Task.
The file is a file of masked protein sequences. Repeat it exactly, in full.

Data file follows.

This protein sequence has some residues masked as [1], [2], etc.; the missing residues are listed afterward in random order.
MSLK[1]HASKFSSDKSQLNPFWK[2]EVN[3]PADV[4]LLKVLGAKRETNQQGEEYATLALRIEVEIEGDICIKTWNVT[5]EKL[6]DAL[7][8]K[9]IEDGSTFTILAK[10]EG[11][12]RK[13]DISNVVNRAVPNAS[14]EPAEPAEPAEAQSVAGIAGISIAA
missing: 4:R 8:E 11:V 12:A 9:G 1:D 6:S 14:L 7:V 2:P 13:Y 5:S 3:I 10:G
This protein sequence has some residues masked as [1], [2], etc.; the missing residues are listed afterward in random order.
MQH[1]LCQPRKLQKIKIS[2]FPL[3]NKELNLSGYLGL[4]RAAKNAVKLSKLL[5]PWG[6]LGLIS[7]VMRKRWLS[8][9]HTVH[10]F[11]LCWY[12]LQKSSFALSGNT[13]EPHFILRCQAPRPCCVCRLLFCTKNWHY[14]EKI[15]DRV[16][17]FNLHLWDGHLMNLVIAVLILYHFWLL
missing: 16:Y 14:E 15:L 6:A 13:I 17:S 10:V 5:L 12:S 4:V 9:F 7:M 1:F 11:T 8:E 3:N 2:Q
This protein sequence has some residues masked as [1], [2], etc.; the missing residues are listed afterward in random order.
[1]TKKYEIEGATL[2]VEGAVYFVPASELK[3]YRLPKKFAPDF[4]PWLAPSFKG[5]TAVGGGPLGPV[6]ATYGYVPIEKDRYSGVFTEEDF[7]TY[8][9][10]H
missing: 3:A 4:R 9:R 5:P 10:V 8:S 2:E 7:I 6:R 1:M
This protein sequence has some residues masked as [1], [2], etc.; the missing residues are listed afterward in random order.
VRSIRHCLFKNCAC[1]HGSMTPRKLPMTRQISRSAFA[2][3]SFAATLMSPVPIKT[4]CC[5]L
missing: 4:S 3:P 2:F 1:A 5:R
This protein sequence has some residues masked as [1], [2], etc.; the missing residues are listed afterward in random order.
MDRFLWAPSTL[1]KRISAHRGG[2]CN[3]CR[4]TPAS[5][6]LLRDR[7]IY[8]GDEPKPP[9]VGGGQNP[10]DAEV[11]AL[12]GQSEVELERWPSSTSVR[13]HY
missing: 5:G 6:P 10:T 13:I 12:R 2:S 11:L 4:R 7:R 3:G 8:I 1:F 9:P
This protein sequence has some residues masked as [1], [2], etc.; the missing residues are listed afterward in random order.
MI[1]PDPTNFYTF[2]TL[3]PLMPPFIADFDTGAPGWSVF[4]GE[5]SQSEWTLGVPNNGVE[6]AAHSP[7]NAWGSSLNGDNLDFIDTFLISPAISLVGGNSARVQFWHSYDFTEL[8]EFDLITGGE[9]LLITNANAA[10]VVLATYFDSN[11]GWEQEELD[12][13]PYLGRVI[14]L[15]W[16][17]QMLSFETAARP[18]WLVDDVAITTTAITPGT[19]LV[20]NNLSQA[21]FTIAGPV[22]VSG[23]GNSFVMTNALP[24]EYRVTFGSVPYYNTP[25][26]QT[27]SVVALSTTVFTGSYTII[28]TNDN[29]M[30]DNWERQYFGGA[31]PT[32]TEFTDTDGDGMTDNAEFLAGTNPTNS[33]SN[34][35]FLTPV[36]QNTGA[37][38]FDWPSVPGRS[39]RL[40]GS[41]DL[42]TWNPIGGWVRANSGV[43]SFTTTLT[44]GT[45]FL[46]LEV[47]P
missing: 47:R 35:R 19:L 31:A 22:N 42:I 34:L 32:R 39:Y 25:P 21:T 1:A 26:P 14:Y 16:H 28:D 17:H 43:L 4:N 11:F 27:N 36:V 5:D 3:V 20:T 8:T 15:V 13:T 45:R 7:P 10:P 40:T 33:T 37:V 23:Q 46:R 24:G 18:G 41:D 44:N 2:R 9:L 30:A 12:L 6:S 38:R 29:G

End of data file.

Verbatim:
This protein sequence has some residues masked as [1], [2], etc.; the missing residues are listed afterward in random order.
MSLK[1]HASKFSSDKSQLNPFWK[2]EVN[3]PADV[4]LLKVLGAKRETNQQGEEYATLALRIEVEIEGDICIKTWNVT[5]EKL[6]DAL[7][8]K[9]IEDGSTFTILAK[10]EG[11][12]RK[13]DISNVVNRAVPNAS[14]EPAEPAEPAEAQSVAGIAGISIAA
missing: 4:R 8:E 11:V 12:A 9:G 1:D 6:S 14:L 7:V 2:P 13:Y 5:S 3:I 10:G
This protein sequence has some residues masked as [1], [2], etc.; the missing residues are listed afterward in random order.
MQH[1]LCQPRKLQKIKIS[2]FPL[3]NKELNLSGYLGL[4]RAAKNAVKLSKLL[5]PWG[6]LGLIS[7]VMRKRWLS[8][9]HTVH[10]F[11]LCWY[12]LQKSSFALSGNT[13]EPHFILRCQAPRPCCVCRLLFCTKNWHY[14]EKI[15]DRV[16][17]FNLHLWDGHLMNLVIAVLILYHFWLL
missing: 16:Y 14:E 15:L 6:A 13:I 17:S 10:V 5:L 12:S 4:V 9:F 7:M 1:F 11:T 8:E 3:N 2:Q
This protein sequence has some residues masked as [1], [2], etc.; the missing residues are listed afterward in random order.
[1]TKKYEIEGATL[2]VEGAVYFVPASELK[3]YRLPKKFAPDF[4]PWLAPSFKG[5]TAVGGGPLGPV[6]ATYGYVPIEKDRYSGVFTEEDF[7]TY[8][9][10]H
missing: 3:A 4:R 9:R 5:P 10:V 8:S 2:E 7:I 6:R 1:M
This protein sequence has some residues masked as [1], [2], etc.; the missing residues are listed afterward in random order.
VRSIRHCLFKNCAC[1]HGSMTPRKLPMTRQISRSAFA[2][3]SFAATLMSPVPIKT[4]CC[5]L
missing: 4:S 3:P 2:F 1:A 5:R
This protein sequence has some residues masked as [1], [2], etc.; the missing residues are listed afterward in random order.
MDRFLWAPSTL[1]KRISAHRGG[2]CN[3]CR[4]TPAS[5][6]LLRDR[7]IY[8]GDEPKPP[9]VGGGQNP[10]DAEV[11]AL[12]GQSEVELERWPSSTSVR[13]HY
missing: 5:G 6:P 10:T 13:I 12:R 2:S 11:L 4:R 7:R 3:G 8:I 1:F 9:P
This protein sequence has some residues masked as [1], [2], etc.; the missing residues are listed afterward in random order.
MI[1]PDPTNFYTF[2]TL[3]PLMPPFIADFDTGAPGWSVF[4]GE[5]SQSEWTLGVPNNGVE[6]AAHSP[7]NAWGSSLNGDNLDFIDTFLISPAISLVGGNSARVQFWHSYDFTEL[8]EFDLITGGE[9]LLITNANAA[10]VVLATYFDSN[11]GWEQEELD[12][13]PYLGRVI[14]L[15]W[16][17]QMLSFETAARP[18]WLVDDVAITTTAITPGT[19]LV[20]NNLSQA[21]FTIAGPV[22]VSG[23]GNSFVMTNALP[24]EYRVTFGSVPYYNTP[25][26]QT[27]SVVALSTTVFTGSYTII[28]TNDN[29]M[30]DNWERQYFGGA[31]PT[32]TEFTDTDGDGMTDNAEFLAGTNPTNS[33]SN[34][35]FLTPV[36]QNTGA[37][38]FDWPSVPGRS[39]RL[40]GS[41]DL[42]TWNPIGGWVRANSGV[43]SFTTTLT[44]GT[45]FL[46]LEV[47]P
missing: 47:R 35:R 19:L 31:A 22:N 42:I 34:L 32:R 39:Y 25:P 21:T 1:A 26:P 14:Y 16:H 28:D 17:H 43:L 4:N 11:F 27:N 36:V 5:D 3:V 20:T 8:T 15:V 13:T 45:R 7:P 10:P 40:T 33:T 37:V 23:Q 46:R 24:G 18:G 41:D 44:N 2:R 9:L 30:A 12:L 6:S 38:R 29:G